What To Do When Your Life’s Falling Apart
Your life has been turned upside down! You feel like you’ve lost everything. Or your marriage is breaking up. Maybe relationships with friends and family seem strained.
Or work is stressful. And even though you’re going through these difficult times, you haven’t yet reached out for help.
You may think that nothing can change how badly things have gone wrong. But you could be mistaken. There is hope – hope for healing from depression and new beginnings.
How often do you get depressed or anxious? If you get these feelings often, you might suffer from a severe illness. Depression is a common mental disorder that affects millions of people around the globe.
Depression is also a mood disorder characterized by sadness, hopelessness, guilt, worthlessness, low self-esteem, and/or excessive worry.
The symptoms usually last at least two weeks and cause significant distress or impairment in functioning.
There are several types of depression, but major depressive disorder (MDD) is the most common form. MDD is also known as clinical depression because it requires medical treatment.
How To Boost Your Mood
To boost your mood, take steps to improve your physical health and increase your overall well-being. Remember that depression isn’t your fault; it’s an illness you must learn to manage.
But there are things you can do to make yourself happier. Here’s how:
- Get plenty of exercise. Exercise releases natural substances that reduce stress and prevent insomnia. If you struggle with insomnia, try taking a short nap after lunch instead of spending the afternoon watching TV. Talk to your doctor before starting any new fitness program.
- Eat healthy food. Good nutrition supports good mental health. Aim for five servings of fruits and vegetables per day and three servings of grains such as whole-wheat bread and oatmeal. Be sure to include lean protein sources like fish and poultry. Avoid foods high in sugar, saturated fats, trans fat, sodium, and cholesterol.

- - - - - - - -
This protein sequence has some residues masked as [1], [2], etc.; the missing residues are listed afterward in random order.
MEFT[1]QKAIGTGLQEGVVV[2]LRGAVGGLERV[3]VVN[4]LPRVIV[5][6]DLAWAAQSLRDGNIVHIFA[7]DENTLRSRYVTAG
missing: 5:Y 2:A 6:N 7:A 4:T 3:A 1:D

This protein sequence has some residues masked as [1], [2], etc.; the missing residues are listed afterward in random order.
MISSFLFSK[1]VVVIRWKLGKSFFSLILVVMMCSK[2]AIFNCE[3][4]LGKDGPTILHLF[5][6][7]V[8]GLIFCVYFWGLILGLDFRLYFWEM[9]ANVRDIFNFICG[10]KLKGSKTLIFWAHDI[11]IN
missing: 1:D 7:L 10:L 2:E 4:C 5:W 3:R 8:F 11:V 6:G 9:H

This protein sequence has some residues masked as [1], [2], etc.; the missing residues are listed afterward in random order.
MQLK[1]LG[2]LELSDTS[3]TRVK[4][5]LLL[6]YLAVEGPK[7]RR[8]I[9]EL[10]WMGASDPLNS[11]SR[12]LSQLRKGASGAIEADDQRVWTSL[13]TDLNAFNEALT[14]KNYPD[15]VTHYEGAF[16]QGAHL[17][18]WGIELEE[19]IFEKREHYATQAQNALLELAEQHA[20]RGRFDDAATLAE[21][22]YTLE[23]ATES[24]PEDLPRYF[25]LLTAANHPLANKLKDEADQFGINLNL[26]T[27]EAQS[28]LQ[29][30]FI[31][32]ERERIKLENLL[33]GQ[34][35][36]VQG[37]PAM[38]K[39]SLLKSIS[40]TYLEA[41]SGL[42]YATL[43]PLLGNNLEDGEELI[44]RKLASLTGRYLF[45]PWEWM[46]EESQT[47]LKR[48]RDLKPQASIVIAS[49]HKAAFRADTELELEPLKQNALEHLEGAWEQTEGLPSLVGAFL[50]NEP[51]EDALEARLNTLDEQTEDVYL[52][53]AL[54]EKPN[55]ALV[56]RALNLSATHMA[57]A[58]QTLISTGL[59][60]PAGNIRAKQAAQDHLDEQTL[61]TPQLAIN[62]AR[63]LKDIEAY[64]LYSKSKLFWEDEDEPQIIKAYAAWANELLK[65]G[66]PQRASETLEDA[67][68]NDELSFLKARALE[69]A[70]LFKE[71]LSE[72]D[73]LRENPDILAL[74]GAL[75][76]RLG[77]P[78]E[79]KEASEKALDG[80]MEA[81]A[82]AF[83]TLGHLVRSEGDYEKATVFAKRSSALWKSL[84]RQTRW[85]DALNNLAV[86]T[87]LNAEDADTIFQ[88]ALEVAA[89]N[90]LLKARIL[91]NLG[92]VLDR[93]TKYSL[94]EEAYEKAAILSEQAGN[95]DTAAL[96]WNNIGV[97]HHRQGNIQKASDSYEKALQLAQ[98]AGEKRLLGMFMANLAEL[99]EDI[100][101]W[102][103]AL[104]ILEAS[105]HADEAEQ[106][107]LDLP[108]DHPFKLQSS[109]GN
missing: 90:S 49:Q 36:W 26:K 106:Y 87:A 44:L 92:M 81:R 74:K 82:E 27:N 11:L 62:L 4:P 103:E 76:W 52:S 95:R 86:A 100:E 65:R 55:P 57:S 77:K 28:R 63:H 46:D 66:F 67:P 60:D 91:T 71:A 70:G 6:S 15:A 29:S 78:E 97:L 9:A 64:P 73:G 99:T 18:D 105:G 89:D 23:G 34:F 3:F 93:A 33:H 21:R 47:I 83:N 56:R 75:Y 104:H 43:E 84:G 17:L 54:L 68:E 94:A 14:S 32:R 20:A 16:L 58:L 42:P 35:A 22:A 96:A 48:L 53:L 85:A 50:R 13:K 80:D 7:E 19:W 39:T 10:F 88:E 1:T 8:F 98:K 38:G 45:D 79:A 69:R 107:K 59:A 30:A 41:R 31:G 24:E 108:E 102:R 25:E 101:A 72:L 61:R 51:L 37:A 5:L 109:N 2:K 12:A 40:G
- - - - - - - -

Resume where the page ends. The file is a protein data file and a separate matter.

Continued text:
- Manage stress. As much as possible, keep stressful situations under control. Learn relaxation techniques and practice them regularly. For example, take deep breaths, focus on your breathing, and count backward from 100 by 7s. Take long walks and do word puzzles, crossword puzzles, sudoku, word searches, jigsaw puzzles, or other games. You may also use music to achieve a meditative state.
- Practice self-care. Try not to neglect yourself. Pay attention to your needs and express your concerns. Ask others for support if you need it. Remember to have fun. Plan a vacation, a special outing, or just a night out with friends.
- Connect socially. Find ways to meet new people and maintain relationships with old friends. Volunteer for organizations that give back to the community. Join a book club, church group, or social organization. Visit a nursing home often to offer comfort and companionship to seniors.
- Set realistic goals. Try to stick to realistic goals rather than setting unattainable ones. If you’re feeling overwhelmed, ask for help. Consider therapy or medication.
- Seek medical care. Make sure you see your physician regularly. Have regular checkups. Follow all recommendations made by your healthcare provider. Keep track of any changes in your condition using symptom checklists.
- Recognize warning signs. Know the differences between normal feelings of sadness and depression so you can identify warning signs early. Watch for unusual changes in behaviors. Are your friends and family concerned about you? Is something bothering you most days of the week? Are you sleeping too little or too much? Are you having trouble concentrating at school or work? Are you losing weight, gaining weight, or both? Does your appetite change? Are you tired more often than usual? Do you feel hopeless? Depressed? Anxious?These are some of the warning signs of depression.
- Seek assistance. Talk to someone. Reach out for professional treatment if these symptoms last longer than two weeks or persist despite efforts to address them on your own. With professional help, you’ll get quicker results and be able to make better decisions about your future.
- Start working out how to cope. If you don’t think you can manage, seek immediate help. Depression is an illness requiring treatment, and it is curable. There’s hope!
If your life is falling apart, it would likely be best to start planning. Planning ahead will help ensure that you stay on top of bills, save money, and take care of responsibilities.
It may even help prevent you from becoming overwhelmed – because you won’t face a crisis head-on every day.